Feb 09, Washington, DC: The broad range cooperation that exists between the United States and Sri Lanka is on an upward trajectory and the bilateral relationship will continue to grow as Sri Lanka continued its progress, a top ranking U.S. official says.
"The United States commends the steps that Sri Lanka has taken to date toward justice, reconciliation, and accountability. With your continued progress, our bilateral relationship will continue to grow," the Thomas A. Shannon, Jr., Under Secretary for Political Affairs of the U.S. State Department said addressing an event held to mark Sri Lanka's 70th Anniversary of Independence.
Delivering a speech at the United States Institute of Peace on the occasion, Under Secretary Shannon noted that this year will also mark the 70th anniversary of the establishment of diplomatic relations between the two countries.
"Just as the United States is proud to have been among the first nations to recognize an independent Ceylon in 1948, we remain proud to stand with Sri Lanka as a friend and partner today," he said.
He recalled that the Embassy of Ceylon first opened in Washington three years after the conclusion of World War II, at a time when the world desperately needed new measures both to prevent the recurrence of that terrible catastrophic war and to secure future peace and prosperity.
Recalling the significant and powerful role Sri Lanka, then Ceylon, played toward reconciliation between Japan and the Allied forces after World War II, the Under Secretary said Sri Lanka helped to create the basis upon which the Allies concluded a treaty of peace with Japan, and laid the basis on which the United States with Japan have built one of their most important alliances and friendships.
"And so we are grateful for diplomacy then, and we are grateful for diplomacy now," he said.
"Today, in much the same spirit, Sri Lanka's leadership has charted a path to postwar justice and reconciliation at home, one that if followed to its conclusion offers the promise of peace, freedom, and prosperity for all of Sri Lanka's people," Under Secretary observed.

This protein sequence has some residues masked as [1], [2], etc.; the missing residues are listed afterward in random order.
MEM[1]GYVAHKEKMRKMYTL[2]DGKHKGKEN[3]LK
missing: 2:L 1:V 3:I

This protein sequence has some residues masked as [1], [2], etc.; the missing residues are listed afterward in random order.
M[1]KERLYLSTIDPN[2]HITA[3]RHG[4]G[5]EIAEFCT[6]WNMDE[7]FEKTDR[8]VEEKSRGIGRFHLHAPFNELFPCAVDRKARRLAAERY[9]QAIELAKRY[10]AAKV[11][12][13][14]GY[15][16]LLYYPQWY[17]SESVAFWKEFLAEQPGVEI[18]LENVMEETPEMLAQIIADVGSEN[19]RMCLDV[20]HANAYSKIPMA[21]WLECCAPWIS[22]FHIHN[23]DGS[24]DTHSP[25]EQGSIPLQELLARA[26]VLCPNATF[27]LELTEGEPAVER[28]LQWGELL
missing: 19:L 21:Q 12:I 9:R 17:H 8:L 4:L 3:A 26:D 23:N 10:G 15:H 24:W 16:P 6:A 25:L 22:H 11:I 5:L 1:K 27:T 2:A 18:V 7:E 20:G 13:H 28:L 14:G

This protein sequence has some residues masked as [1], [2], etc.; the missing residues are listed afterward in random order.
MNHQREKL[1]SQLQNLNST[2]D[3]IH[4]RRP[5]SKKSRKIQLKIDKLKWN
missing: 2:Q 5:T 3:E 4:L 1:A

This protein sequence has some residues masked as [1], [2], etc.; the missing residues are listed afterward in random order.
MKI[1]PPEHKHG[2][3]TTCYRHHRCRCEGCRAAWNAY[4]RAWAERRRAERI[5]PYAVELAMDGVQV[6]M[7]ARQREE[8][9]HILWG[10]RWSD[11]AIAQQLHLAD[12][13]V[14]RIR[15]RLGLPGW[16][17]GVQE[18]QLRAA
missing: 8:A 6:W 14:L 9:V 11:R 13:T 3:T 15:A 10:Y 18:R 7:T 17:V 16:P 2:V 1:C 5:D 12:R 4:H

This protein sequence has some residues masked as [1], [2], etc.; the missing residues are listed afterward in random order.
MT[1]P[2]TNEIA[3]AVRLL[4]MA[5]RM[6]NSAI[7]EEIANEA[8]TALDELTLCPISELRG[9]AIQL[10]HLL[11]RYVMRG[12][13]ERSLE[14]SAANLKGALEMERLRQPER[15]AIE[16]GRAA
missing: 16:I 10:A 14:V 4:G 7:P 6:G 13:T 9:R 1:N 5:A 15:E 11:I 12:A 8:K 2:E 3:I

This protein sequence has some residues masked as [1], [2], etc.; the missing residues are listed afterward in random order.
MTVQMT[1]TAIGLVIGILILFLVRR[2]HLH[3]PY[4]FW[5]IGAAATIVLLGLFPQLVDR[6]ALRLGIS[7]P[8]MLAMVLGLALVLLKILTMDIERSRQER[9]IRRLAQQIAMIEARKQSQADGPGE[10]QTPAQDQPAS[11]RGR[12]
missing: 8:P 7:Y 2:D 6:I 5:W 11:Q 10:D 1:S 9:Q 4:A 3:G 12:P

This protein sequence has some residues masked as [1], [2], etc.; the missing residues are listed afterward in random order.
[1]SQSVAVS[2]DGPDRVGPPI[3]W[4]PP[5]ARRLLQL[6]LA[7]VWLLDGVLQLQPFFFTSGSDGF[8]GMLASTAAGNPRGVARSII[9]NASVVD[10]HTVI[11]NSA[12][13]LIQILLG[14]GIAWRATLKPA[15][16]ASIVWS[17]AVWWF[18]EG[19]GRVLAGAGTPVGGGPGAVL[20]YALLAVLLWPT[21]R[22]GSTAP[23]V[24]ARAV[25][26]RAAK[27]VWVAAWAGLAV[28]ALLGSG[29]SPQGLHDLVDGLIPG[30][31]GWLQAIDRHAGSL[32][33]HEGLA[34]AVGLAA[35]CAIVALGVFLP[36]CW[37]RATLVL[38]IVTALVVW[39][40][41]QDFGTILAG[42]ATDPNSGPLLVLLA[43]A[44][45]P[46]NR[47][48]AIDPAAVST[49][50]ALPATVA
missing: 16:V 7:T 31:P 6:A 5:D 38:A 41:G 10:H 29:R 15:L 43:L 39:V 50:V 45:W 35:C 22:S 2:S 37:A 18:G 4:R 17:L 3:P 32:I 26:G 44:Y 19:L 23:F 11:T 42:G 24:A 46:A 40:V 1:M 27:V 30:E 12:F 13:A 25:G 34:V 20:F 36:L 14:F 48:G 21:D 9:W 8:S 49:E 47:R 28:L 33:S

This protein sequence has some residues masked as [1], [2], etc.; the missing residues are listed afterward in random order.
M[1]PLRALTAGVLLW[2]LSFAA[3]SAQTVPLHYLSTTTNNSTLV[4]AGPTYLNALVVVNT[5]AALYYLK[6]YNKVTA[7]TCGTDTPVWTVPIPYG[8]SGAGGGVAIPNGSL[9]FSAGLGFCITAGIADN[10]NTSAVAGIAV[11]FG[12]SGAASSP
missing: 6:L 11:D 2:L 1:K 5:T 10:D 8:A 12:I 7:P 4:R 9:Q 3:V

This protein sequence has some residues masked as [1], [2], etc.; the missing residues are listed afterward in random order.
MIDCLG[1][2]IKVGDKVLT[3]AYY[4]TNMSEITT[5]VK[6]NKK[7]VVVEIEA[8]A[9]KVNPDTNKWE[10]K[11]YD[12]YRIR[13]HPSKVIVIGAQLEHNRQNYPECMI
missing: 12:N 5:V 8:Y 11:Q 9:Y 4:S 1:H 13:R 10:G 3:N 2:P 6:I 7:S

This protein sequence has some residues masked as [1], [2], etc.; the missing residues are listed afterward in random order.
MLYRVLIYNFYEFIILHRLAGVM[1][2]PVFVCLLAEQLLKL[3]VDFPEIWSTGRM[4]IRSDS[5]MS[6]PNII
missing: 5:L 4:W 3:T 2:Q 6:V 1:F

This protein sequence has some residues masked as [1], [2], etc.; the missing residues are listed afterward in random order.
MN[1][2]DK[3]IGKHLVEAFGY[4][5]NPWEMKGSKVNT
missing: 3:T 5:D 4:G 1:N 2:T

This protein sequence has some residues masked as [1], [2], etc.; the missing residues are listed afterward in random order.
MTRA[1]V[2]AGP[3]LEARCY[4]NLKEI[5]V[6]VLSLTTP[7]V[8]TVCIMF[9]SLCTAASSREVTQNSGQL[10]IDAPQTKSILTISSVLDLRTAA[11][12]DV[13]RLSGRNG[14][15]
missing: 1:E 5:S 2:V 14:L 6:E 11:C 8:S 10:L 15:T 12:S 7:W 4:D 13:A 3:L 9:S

Recalling his meetings with the President Maithripala Sirisena and Prime Minister Ranil Wickramasinghe during his visit to Sri Lanka in last November and the meeting with Foreign Secretary Prasad Kariyawasam, a former Sri Lankan ambassador to the U.S., Under Secretary Shannon said each occasion served to reaffirm the broad range of cooperation that already exists between the two countries, whether in law enforcement, counterterrorism, rule of law, demining, entrepreneurship, private sector development, health, transitional justice, or humanitarian assistance.
"This cooperation remains on an upward trajectory," Under Secretary Shannon said highlighting the cooperation between the two countries.
The top U.S. Official said the United States has approved the transfer to Sri Lanka of a Coast Guard Secretary Class cutter. In addition, the U.S. Department of Agriculture is initiating a $21 million program to enhance the productivity of Sri Lanka's dairy sector, and the U.S. Peace Corps will return American volunteers to Sri Lanka to teach English. The Millennium Challenge Corporation continues to work toward conclusion of a compact with Sri Lanka.
"This is an impressive list but I see great potential for our two countries to do much more. To work with partners to promote responsible infrastructure development that benefits Sri Lanka. To work together to enhance the shared objectives of security and stability in the Indo-Pacific region, the importance of which President Trump, Secretary Tillerson, and our National Security Strategy have all underscored."
"We face a bright future, one that is ours to grasp. Even as we look forward, however, we would do well to draw inspiration from Ambassador Corea and our other forebears whose foresight, wisdom, and "heartfelt commitment" to democratic ideals and freedom guided the opening days of our diplomatic relations 70 years ago," Under Secretary Thomas Shannon said.